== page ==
It reminds me of the Ray Lowry cartoon. Interior of a clothes shop. Two racks of t-shirts with price signs above. One reads T-shirts – £10 the other Ripped T-shirts – £15
What does it sound like?:
What to expect? When a sideman (and that term is not meant in any derogatory sense, as sidemen generally have to be musicians of the highest calibre) steps to the fore – are the results going to be a source of celebration as long suppressed musical ideas packed with inventiveness and originality are released and exposed to the audience they deserve or something of a snooze as half-baked self-indulgence is given its head?
Happily this falls into the first category, being a collection of musical delights of varied textures, moods and hues, giving the listener ever increasing rewards from repeated listens because with Beekeeper Steve Wickham has produced a collection of instrumentals and songs that variously entrance and energise and never fail to engage. More simply it’s a wonderful collection that deserves wide exposure. It is neither Waterboys-lite nor an echo of his former band, the excellent In Tua Nua. Almost half the tracks here are instrumentals, but they are in no way filler, forming essential elements of the whole enterprise. One of my favourite tracks on the album is an instrumental piece titled The Bohemian. It’s a composition for violin and piano that last » Continue Reading.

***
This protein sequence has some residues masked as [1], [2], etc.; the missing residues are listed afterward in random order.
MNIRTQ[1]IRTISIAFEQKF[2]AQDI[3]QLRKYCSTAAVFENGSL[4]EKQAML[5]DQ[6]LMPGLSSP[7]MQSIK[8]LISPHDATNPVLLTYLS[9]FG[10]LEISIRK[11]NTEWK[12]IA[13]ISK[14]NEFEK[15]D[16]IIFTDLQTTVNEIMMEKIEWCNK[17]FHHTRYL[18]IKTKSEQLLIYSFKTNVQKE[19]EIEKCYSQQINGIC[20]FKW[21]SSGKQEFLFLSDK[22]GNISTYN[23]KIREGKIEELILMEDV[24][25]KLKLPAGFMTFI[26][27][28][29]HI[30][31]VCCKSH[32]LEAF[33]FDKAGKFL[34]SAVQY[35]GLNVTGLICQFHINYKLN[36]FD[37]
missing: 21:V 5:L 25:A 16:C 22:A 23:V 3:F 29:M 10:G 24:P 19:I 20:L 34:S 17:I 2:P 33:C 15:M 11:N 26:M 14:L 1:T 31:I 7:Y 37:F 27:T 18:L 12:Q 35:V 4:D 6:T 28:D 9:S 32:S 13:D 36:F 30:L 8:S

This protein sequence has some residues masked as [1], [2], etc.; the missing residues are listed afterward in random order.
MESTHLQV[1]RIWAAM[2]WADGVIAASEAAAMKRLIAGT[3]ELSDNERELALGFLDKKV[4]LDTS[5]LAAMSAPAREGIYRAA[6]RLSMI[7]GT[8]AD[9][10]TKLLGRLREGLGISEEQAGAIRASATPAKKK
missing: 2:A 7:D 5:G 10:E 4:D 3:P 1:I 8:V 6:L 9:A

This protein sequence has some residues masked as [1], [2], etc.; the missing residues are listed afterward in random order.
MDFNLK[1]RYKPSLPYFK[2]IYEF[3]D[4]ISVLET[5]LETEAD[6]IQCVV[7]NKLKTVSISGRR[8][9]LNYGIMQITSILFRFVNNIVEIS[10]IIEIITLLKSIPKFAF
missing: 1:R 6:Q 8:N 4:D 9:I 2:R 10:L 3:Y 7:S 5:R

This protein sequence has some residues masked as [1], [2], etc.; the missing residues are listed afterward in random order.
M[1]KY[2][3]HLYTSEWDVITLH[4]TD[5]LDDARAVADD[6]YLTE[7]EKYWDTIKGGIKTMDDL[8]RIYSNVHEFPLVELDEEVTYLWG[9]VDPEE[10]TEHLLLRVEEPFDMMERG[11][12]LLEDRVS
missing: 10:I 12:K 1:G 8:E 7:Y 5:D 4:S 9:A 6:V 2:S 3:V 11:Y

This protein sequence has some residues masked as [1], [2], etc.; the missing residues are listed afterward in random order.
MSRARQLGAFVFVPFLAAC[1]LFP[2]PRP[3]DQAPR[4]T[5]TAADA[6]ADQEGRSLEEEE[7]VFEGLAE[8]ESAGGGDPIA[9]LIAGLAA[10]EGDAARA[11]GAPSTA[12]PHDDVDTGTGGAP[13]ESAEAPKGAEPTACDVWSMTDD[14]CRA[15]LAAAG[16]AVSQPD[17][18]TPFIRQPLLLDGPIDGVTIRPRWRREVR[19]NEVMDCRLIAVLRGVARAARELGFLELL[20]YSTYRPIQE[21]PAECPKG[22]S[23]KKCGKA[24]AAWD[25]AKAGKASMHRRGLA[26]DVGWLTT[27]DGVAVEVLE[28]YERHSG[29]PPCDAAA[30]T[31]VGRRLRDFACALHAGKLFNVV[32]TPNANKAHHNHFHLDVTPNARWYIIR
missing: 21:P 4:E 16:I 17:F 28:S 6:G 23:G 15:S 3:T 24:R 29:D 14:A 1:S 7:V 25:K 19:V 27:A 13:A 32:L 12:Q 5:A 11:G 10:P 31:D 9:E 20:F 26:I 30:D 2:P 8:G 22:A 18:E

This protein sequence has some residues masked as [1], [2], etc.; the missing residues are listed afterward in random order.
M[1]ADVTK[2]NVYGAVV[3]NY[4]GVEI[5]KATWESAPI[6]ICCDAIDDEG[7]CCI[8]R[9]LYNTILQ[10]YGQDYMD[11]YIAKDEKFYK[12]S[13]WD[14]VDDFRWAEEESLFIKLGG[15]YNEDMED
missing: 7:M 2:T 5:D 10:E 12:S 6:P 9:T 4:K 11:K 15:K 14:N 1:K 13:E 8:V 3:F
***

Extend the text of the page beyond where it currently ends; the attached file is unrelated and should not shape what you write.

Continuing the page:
Club Oslo, Hackney
When I saw Sam Outlaw for the first time last year he was so impressive.
At King’s Place in London, where we’d gone to see Kelly Willis and Bruce Robison, we found that they weren’t the headliners as we’d expected and that Sam had been given top billing.
The displeasure my wife and I felt had evaporated by the end of the first song. Here is a guy with real star quality, a performer with presence, with charisma. Someone whom you found just held your gaze. And he has a decent set of songs.
I’d got the album, Angeleno, after hearing him do a radio session, but initially felt the disc didn’t do him justice and wasn’t as strong as the live performance that had sold me on him. I soon reappraised my feelings after the gig and came to love the disc.
That was last year. As I journeyed to this gig I wondered had he really been that good; had I misremembered and oversold the experience to all those friends to whom I’d sermonised about the excellence of Sam Outlaw?
Circumstances conspired to cause me to miss the support, so when » Continue Reading.
What does it sound like?:
In some respects this review can be considered as a continuation of the Don Nix album review I posted a couple of days ago.
Nix is the key figure in this recording of the Alabama State Troupers live revue. Recorded in October 1971, this came about a couple of months after Nix had been involved with The Concert for Bangladesh where he might have learned some of the difficulties in putting on a big band show. It was also meant to emulate Mad Dogs and Englishmen which had recently preceded it where of course Nix’s good friend Leon Russell was the ringmaster in that particular circus. It’s a real mix of the profane and sacred.